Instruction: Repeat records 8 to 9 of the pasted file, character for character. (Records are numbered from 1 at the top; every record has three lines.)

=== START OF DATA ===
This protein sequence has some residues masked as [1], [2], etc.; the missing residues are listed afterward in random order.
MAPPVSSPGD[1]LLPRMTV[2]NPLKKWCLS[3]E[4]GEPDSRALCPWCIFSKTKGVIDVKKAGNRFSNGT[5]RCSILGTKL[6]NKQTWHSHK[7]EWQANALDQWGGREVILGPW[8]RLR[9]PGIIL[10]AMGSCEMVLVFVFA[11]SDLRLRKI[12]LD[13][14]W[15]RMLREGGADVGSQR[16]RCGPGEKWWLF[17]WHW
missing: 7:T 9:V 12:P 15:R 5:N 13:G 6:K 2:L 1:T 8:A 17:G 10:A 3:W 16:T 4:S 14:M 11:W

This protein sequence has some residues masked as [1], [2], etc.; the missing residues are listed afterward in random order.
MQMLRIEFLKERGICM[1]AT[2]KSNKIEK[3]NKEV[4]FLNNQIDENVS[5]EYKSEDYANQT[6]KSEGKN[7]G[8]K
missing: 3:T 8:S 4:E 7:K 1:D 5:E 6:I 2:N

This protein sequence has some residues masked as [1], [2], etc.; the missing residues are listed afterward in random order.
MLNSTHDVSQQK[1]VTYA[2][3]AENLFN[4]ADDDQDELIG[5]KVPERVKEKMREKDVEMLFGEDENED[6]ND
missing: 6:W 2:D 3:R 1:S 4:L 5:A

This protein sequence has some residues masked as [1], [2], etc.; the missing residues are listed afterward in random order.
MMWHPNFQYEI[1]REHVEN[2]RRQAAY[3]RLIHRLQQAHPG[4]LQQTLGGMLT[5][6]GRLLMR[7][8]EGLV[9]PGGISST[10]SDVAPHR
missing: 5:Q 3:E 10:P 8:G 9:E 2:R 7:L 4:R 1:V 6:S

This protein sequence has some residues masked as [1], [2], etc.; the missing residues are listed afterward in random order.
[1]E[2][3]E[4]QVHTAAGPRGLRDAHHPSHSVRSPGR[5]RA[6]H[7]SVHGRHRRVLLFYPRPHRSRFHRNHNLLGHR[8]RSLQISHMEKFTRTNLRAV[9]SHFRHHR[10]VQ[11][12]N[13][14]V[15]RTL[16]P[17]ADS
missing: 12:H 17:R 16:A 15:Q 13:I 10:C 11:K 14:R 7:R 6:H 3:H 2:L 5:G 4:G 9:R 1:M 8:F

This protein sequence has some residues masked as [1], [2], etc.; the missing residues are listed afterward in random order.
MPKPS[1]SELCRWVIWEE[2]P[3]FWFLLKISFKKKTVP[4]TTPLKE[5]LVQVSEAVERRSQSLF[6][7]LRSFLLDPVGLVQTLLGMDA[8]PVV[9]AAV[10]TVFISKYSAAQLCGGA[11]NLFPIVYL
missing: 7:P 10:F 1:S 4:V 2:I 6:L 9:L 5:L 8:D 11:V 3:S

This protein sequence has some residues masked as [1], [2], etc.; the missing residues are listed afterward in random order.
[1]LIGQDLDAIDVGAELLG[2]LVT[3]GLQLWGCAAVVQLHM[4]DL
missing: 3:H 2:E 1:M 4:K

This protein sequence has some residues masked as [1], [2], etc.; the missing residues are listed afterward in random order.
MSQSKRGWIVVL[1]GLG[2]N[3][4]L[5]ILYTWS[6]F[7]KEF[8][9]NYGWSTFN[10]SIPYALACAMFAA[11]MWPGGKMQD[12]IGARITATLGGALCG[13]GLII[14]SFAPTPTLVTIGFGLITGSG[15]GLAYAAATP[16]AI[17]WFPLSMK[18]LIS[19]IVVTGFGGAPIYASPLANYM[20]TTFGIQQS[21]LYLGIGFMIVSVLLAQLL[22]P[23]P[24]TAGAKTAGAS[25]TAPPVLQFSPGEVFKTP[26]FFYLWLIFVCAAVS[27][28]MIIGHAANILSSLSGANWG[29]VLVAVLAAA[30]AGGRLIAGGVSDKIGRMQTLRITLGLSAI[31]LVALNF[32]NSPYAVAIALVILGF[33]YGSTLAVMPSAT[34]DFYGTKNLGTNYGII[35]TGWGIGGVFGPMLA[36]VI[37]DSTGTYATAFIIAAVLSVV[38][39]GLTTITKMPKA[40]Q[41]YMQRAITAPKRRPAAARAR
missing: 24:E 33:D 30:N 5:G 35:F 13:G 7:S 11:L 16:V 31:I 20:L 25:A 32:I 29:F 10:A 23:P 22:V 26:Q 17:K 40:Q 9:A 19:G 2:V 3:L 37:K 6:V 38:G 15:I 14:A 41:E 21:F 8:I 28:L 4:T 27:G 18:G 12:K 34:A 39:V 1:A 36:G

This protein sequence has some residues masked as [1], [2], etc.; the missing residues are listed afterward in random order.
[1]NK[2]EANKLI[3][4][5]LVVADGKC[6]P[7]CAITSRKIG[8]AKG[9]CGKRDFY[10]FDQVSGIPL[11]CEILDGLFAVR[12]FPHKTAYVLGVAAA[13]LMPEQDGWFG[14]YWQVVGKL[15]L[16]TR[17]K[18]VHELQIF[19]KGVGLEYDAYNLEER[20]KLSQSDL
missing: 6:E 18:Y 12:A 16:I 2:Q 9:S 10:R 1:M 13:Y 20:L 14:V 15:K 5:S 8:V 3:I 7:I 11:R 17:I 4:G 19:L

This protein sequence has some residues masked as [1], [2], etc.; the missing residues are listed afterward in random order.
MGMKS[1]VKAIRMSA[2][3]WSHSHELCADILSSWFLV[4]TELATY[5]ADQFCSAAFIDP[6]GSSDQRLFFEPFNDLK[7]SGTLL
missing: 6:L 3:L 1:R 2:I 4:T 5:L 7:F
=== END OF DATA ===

This protein sequence has some residues masked as [1], [2], etc.; the missing residues are listed afterward in random order.
MSQSKRGWIVVL[1]GLG[2]N[3][4]L[5]ILYTWS[6]F[7]KEF[8][9]NYGWSTFN[10]SIPYALACAMFAA[11]MWPGGKMQD[12]IGARITATLGGALCG[13]GLII[14]SFAPTPTLVTIGFGLITGSG[15]GLAYAAATP[16]AI[17]WFPLSMK[18]LIS[19]IVVTGFGGAPIYASPLANYM[20]TTFGIQQS[21]LYLGIGFMIVSVLLAQLL[22]P[23]P[24]TAGAKTAGAS[25]TAPPVLQFSPGEVFKTP[26]FFYLWLIFVCAAVS[27][28]MIIGHAANILSSLSGANWG[29]VLVAVLAAA[30]AGGRLIAGGVSDKIGRMQTLRITLGLSAI[31]LVALNF[32]NSPYAVAIALVILGF[33]YGSTLAVMPSAT[34]DFYGTKNLGTNYGII[35]TGWGIGGVFGPMLA[36]VI[37]DSTGTYATAFIIAAVLSVV[38][39]GLTTITKMPKA[40]Q[41]YMQRAITAPKRRPAAARAR
missing: 24:E 33:D 30:N 5:G 35:F 13:G 7:S 11:L 16:V 31:I 20:L 25:A 32:I 29:F 10:A 23:P 22:V 26:Q 17:K 40:Q 9:A 19:G 2:V 3:L 37:K 6:V 38:G 15:I 14:A 41:E 21:F 8:I 28:L 4:T 27:G 18:G 12:K 34:A 39:V 1:A 36:G

This protein sequence has some residues masked as [1], [2], etc.; the missing residues are listed afterward in random order.
[1]NK[2]EANKLI[3][4][5]LVVADGKC[6]P[7]CAITSRKIG[8]AKG[9]CGKRDFY[10]FDQVSGIPL[11]CEILDGLFAVR[12]FPHKTAYVLGVAAA[13]LMPEQDGWFG[14]YWQVVGKL[15]L[16]TR[17]K[18]VHELQIF[19]KGVGLEYDAYNLEER[20]KLSQSDL
missing: 6:E 18:Y 12:A 16:I 2:Q 9:S 10:R 1:M 13:Y 20:L 14:V 15:K 5:S 8:V 3:I 7:I 11:R 17:I 4:G 19:L